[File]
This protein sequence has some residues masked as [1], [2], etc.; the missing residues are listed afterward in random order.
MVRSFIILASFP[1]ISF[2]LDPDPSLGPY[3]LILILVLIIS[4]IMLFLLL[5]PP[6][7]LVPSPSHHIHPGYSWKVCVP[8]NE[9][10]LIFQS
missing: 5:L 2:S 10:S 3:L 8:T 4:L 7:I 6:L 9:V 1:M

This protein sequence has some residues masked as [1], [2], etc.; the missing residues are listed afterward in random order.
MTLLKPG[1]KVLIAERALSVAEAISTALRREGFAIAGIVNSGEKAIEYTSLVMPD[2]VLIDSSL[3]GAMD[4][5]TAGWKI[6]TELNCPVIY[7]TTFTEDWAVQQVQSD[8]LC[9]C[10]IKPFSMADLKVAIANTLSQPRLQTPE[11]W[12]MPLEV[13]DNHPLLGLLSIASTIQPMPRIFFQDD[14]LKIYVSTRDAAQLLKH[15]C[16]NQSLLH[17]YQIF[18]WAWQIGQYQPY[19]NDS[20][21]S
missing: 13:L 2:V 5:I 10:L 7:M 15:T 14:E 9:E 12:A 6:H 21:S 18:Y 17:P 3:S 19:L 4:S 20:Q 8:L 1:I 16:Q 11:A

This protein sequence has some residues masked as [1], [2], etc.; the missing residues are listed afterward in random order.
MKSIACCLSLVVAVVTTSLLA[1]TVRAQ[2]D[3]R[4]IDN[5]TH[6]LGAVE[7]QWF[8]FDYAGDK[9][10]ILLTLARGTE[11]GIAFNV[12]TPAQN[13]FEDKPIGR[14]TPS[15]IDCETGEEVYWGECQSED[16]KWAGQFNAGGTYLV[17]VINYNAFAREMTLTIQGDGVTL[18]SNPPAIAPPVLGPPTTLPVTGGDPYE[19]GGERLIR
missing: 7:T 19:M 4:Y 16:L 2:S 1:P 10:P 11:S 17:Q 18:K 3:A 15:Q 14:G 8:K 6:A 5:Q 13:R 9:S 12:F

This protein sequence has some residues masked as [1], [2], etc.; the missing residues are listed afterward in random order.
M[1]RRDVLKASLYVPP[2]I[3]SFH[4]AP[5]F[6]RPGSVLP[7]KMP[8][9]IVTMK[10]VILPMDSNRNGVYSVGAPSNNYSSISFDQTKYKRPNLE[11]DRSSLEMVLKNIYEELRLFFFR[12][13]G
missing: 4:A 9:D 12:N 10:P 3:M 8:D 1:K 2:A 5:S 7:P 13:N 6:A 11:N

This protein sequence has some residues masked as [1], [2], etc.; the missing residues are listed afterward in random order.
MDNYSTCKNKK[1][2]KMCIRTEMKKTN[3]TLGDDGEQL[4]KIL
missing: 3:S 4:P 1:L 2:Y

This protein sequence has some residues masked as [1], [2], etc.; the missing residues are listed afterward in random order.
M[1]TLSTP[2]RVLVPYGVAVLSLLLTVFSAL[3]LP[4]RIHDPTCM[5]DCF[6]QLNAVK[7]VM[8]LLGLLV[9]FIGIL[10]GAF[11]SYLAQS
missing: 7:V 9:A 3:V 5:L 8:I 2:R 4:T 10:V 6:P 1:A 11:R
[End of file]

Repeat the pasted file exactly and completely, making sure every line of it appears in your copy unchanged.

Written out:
This protein sequence has some residues masked as [1], [2], etc.; the missing residues are listed afterward in random order.
MVRSFIILASFP[1]ISF[2]LDPDPSLGPY[3]LILILVLIIS[4]IMLFLLL[5]PP[6][7]LVPSPSHHIHPGYSWKVCVP[8]NE[9][10]LIFQS
missing: 5:L 2:S 10:S 3:L 8:T 4:L 7:I 6:L 9:V 1:M

This protein sequence has some residues masked as [1], [2], etc.; the missing residues are listed afterward in random order.
MTLLKPG[1]KVLIAERALSVAEAISTALRREGFAIAGIVNSGEKAIEYTSLVMPD[2]VLIDSSL[3]GAMD[4][5]TAGWKI[6]TELNCPVIY[7]TTFTEDWAVQQVQSD[8]LC[9]C[10]IKPFSMADLKVAIANTLSQPRLQTPE[11]W[12]MPLEV[13]DNHPLLGLLSIASTIQPMPRIFFQDD[14]LKIYVSTRDAAQLLKH[15]C[16]NQSLLH[17]YQIF[18]WAWQIGQYQPY[19]NDS[20][21]S
missing: 13:L 2:V 5:I 10:L 7:M 15:T 14:E 9:E 12:A 6:H 21:S 18:Y 17:P 3:S 19:L 4:S 20:Q 8:L 1:I 16:Q 11:A

This protein sequence has some residues masked as [1], [2], etc.; the missing residues are listed afterward in random order.
MKSIACCLSLVVAVVTTSLLA[1]TVRAQ[2]D[3]R[4]IDN[5]TH[6]LGAVE[7]QWF[8]FDYAGDK[9][10]ILLTLARGTE[11]GIAFNV[12]TPAQN[13]FEDKPIGR[14]TPS[15]IDCETGEEVYWGECQSED[16]KWAGQFNAGGTYLV[17]VINYNAFAREMTLTIQGDGVTL[18]SNPPAIAPPVLGPPTTLPVTGGDPYE[19]GGERLIR
missing: 7:T 19:M 4:Y 16:L 2:S 1:P 10:P 11:S 17:Q 18:K 3:A 15:Q 14:G 8:K 6:A 5:Q 13:R 9:S 12:F

This protein sequence has some residues masked as [1], [2], etc.; the missing residues are listed afterward in random order.
M[1]RRDVLKASLYVPP[2]I[3]SFH[4]AP[5]F[6]RPGSVLP[7]KMP[8][9]IVTMK[10]VILPMDSNRNGVYSVGAPSNNYSSISFDQTKYKRPNLE[11]DRSSLEMVLKNIYEELRLFFFR[12][13]G
missing: 4:A 9:D 12:N 10:P 3:M 8:D 1:K 2:A 5:S 7:P 13:N 6:A 11:N

This protein sequence has some residues masked as [1], [2], etc.; the missing residues are listed afterward in random order.
MDNYSTCKNKK[1][2]KMCIRTEMKKTN[3]TLGDDGEQL[4]KIL
missing: 3:S 4:P 1:L 2:Y

This protein sequence has some residues masked as [1], [2], etc.; the missing residues are listed afterward in random order.
M[1]TLSTP[2]RVLVPYGVAVLSLLLTVFSAL[3]LP[4]RIHDPTCM[5]DCF[6]QLNAVK[7]VM[8]LLGLLV[9]FIGIL[10]GAF[11]SYLAQS
missing: 7:V 9:A 3:V 5:L 8:I 2:R 4:T 10:V 6:P 1:A 11:R